The Social Impact of Lottery


Lottery is a form of gambling that involves paying a consideration, such as money, for the chance to win a prize. It has a long history, although the casting of lots to determine decisions and fates has even longer roots (it appears in the Bible). The modern lottery, as Cohen explains it, began to grow in popularity in America in the nineteen-sixties when growing awareness of all the money to be made in the betting business collided with a crisis in state funding. As a consequence of the baby boom, inflation, and the costs of the Vietnam War, America’s prosperity was eroding and, for many states with generous social safety nets, it became harder and harder to balance the budget without raising taxes or cutting services.

State legislatures legalized state-run lotteries, granting them a monopoly to sell tickets; set up government agencies or public corporations to run them; began operations with a modest number of relatively simple games; and, driven by pressure to maximize revenues, progressively expanded the range of available options. This expansion, in turn, has fueled increased advertising and a steady increase in ticket prices. As a result, lottery revenues have risen to record levels in recent years and the number of people playing has likewise increased.

The big question, of course, is whether these massive profits are justified in terms of the social good that they serve. For the most part, state-run lotteries send two main messages to their players:

One message is that they are fun. Lottery ads feature happy people and they rely on an inextricable human impulse to gamble that is hard to overcome. The other, which is less explicit but no less powerful, is that lottery play can be a civic duty, similar to voting or donating blood. Lottery advertisements make this point by featuring quotes from prominent members of society and by stressing that the proceeds of the games help children and other worthy causes.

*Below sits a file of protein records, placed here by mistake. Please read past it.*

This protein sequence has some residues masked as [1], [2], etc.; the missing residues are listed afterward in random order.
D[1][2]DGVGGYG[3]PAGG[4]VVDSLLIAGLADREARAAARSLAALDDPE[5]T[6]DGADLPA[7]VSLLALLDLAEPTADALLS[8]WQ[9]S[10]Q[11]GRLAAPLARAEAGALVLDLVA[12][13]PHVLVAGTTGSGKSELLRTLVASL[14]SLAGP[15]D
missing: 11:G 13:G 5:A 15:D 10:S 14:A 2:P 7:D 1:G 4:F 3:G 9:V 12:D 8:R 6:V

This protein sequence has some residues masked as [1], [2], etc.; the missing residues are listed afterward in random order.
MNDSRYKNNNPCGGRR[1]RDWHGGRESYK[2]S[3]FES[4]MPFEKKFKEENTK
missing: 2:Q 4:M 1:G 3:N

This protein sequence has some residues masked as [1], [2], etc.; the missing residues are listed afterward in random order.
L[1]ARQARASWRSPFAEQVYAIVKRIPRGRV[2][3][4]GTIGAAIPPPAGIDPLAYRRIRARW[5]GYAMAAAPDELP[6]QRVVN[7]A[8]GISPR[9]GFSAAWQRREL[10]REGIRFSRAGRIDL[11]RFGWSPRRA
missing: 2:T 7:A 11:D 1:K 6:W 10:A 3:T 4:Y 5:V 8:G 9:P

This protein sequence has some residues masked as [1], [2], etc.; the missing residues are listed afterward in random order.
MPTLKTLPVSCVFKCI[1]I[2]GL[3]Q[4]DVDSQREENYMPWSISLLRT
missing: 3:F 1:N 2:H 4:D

It is no accident, however, that both of these messages tend to appeal mainly to the wealthy. As Clotfelter and Cook explain, the majority of lottery players and revenues come from middle-class neighborhoods; in fact, low-income people play at disproportionately lower rates than their percentage in the population. The reason is that these advertisements are selling, not an opportunity to change lives, but the fantasy of instant wealth. This enticement to engage in risky behavior is not just deceptive but corrosive. It leads to bad decisions and bad habits that have real consequences for poor people, problem gamblers, and the general health of our communities. This is the underlying tragedy of our lottery obsession. Until we do something about it, we will continue to find ourselves in a country where wealth and luck are unevenly distributed. And that’s no way to live.